Stephen R. Plymate, MD; Ronald S. Swerdloff, MD
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The incidence of coronary artery disease is significantly higher in men than in women until menopause, after which the incidence of coronary disease is similar in both sexes. Most commonly, these gender differences have been explained by the hormonal milieu and, most specifically, by the actions of sex steroids on the lipid profile. Certainly, the serum high-density lipoprotein (HDL) cholesterol level is lower and triglyceride levels are higher in eugonadal men than in premenopausal women (1). No sex-related differences in serum HDL cholesterol or triglyceride levels have been observed in prepubertal children (2). During male adolescence, plasma HDL cholesterol levels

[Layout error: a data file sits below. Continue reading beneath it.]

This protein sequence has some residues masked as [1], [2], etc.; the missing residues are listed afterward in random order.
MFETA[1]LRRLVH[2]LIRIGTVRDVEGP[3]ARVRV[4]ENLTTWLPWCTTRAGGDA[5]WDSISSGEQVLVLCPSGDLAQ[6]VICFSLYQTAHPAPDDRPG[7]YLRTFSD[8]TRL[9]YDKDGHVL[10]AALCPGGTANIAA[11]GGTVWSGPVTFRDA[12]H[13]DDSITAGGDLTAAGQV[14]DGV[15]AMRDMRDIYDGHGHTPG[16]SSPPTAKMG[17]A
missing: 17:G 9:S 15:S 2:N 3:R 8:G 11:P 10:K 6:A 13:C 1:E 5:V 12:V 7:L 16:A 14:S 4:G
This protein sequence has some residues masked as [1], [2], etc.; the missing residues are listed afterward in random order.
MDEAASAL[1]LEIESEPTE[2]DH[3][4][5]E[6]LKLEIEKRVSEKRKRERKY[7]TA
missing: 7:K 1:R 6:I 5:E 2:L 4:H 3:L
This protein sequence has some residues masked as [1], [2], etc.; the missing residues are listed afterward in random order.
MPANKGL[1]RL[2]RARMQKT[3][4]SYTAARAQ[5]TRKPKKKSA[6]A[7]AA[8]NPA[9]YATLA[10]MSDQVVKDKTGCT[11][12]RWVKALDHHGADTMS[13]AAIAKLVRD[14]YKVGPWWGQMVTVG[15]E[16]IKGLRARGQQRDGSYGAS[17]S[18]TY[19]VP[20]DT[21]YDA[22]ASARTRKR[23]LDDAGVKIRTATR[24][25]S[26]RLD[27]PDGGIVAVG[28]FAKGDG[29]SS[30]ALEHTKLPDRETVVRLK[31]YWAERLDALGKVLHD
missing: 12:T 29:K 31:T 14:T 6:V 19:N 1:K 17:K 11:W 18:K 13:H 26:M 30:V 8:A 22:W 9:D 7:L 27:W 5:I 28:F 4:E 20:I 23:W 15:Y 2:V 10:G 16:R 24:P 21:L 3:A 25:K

Plymate SR, Swerdloff RS. Androgens, Lipids, and Cardiovascular Risk. Ann Intern Med. 1992;117:871–872. doi: https://doi.org/10.7326/0003-4819-117-10-871
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Published: Ann Intern Med. 1992;117(10):871-872.
Cardiology, Coronary Risk Factors, Dyslipidemia, Prevention/Screening.
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Print ISSN: 0003-4819 | Online ISSN: 1539-3704
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